Skip to main content

Photo: “Election 2018 in Hungary. Taken on the 8th of April, 2018, around 23.35. Bálna, Budapest. Orbán Viktor announcing the victory of the FIDESZ party.“, by Elekes Andor licensed under CC-BY-SA-4.0. Hue modified from the original.

CHRONOWSKI, Nóra, Ágnes KOVÁCS, Zsolt KÖRTVÉLYESI, and Gábor MÉSZÁROS. “The Hungarian constitutional court and the abusive constitutionalism.” (2022).


As part of the paper series on the rule of law backsliding in Hungary in the past decade this article focuses on the role of the Constitutional Court, and explains the constitutional developments in Hungary, in the first part, by recalling the establishment and constitutional status of the Constitutional Court under the former Constitution before 2010 (section 1), then by outlining the constitutional and legislative background of the court-capture, and referring to the new attitudes brought by the new justices to the Court (section 2). In the second part, the changes will be illustrated with case studies by reflecting on some formative issues that are landmarks on the one hand from the viewpoint of the basis of the constitutional review, on the other hand they are explaining the forms of abusive practice and help to understand how the Court adopted itself to the expectations of the illiberal regime (section 3).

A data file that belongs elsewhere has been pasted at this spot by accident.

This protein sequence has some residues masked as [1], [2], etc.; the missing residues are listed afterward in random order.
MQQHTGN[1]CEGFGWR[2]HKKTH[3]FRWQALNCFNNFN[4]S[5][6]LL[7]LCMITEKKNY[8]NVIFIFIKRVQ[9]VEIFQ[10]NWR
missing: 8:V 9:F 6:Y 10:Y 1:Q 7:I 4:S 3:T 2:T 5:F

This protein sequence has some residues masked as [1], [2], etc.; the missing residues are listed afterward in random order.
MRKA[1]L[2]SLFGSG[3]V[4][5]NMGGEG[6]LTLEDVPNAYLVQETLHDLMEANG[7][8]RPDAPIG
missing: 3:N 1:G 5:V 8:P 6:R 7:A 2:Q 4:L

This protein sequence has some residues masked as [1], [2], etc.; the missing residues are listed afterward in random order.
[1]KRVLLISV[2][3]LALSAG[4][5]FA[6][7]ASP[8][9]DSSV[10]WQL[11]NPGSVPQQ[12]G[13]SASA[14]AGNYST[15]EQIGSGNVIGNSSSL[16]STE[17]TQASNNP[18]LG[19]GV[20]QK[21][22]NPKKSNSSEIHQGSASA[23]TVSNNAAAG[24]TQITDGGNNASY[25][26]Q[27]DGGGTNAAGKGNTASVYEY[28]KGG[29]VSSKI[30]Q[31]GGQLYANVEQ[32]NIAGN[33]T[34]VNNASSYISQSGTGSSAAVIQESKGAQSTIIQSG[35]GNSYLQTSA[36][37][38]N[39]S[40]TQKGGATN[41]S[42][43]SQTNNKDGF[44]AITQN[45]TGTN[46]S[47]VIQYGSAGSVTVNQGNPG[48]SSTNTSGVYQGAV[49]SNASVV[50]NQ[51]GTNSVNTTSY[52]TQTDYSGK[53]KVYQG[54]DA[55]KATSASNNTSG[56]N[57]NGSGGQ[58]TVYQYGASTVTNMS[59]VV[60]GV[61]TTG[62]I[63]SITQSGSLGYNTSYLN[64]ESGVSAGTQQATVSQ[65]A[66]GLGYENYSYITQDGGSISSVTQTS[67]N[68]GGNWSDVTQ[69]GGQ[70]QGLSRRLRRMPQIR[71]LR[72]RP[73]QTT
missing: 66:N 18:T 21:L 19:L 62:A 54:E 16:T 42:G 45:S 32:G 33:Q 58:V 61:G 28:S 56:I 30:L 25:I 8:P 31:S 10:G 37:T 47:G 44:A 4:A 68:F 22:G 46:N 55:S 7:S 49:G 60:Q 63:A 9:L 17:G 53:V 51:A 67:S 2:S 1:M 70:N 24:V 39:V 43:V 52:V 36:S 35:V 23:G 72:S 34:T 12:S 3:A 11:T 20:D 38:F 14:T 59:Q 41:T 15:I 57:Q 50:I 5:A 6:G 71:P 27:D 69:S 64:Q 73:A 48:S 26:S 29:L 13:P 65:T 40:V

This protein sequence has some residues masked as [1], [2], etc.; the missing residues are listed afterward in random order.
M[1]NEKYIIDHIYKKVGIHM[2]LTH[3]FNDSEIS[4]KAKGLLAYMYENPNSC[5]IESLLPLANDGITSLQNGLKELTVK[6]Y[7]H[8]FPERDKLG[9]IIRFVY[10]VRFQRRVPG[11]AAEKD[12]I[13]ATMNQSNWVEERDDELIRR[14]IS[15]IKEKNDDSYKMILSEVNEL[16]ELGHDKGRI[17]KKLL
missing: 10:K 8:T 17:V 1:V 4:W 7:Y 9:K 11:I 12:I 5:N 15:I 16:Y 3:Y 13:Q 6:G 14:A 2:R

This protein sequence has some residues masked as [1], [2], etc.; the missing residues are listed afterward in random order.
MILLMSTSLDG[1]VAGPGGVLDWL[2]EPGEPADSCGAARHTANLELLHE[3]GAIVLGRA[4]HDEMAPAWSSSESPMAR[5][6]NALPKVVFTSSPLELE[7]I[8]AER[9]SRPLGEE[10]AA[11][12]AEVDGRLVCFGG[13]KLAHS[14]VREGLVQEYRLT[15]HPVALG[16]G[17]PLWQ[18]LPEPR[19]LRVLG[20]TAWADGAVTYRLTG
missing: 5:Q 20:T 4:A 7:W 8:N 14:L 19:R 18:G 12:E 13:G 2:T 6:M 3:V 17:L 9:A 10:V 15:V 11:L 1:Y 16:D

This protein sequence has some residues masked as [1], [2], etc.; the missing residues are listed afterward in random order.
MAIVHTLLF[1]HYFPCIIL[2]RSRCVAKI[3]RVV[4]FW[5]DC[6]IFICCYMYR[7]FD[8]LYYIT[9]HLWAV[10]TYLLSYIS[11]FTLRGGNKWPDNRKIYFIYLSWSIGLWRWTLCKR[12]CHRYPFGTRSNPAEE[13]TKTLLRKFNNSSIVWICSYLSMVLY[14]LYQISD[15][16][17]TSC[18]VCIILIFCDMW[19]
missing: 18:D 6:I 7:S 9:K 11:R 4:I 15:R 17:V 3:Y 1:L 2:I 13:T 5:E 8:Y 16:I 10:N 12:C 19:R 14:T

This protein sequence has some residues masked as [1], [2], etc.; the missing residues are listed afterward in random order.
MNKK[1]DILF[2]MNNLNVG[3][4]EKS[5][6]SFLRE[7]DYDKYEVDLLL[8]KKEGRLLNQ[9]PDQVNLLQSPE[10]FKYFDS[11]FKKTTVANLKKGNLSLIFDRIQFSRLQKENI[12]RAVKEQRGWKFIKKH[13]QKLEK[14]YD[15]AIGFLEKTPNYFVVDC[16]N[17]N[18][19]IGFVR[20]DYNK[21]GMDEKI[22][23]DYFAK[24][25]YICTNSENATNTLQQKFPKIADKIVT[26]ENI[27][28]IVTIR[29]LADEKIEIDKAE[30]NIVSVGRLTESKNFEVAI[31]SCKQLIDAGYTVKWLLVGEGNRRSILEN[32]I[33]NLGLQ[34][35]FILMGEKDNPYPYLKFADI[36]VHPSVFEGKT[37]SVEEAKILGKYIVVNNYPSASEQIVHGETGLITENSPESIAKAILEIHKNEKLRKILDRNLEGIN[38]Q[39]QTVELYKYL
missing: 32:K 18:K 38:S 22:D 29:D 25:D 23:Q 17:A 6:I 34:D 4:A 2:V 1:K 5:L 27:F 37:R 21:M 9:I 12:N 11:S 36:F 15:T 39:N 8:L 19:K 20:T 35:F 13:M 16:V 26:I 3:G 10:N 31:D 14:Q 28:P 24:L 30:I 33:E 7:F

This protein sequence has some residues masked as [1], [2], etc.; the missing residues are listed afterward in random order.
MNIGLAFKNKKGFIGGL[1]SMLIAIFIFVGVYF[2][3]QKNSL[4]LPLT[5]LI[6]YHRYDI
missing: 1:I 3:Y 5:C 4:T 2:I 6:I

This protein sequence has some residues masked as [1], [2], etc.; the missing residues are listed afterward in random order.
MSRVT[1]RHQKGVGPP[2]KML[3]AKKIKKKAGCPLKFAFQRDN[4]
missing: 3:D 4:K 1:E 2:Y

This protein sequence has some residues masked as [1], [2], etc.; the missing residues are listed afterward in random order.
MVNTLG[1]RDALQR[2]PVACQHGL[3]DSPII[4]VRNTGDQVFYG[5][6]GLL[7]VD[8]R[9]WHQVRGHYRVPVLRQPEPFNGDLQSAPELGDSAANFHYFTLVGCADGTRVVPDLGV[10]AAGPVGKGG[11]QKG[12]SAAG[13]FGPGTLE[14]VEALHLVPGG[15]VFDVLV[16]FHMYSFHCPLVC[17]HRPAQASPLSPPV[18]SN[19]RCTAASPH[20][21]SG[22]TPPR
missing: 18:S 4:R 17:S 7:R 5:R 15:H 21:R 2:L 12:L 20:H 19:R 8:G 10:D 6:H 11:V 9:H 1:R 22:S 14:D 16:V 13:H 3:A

The Illiberalism Studies Program studies the different faces of illiberal politics and thought in today’s world, taking into account the diversity of their cultural context, their intellectual genealogy, the sociology of their popular support, and their implications on the international scene.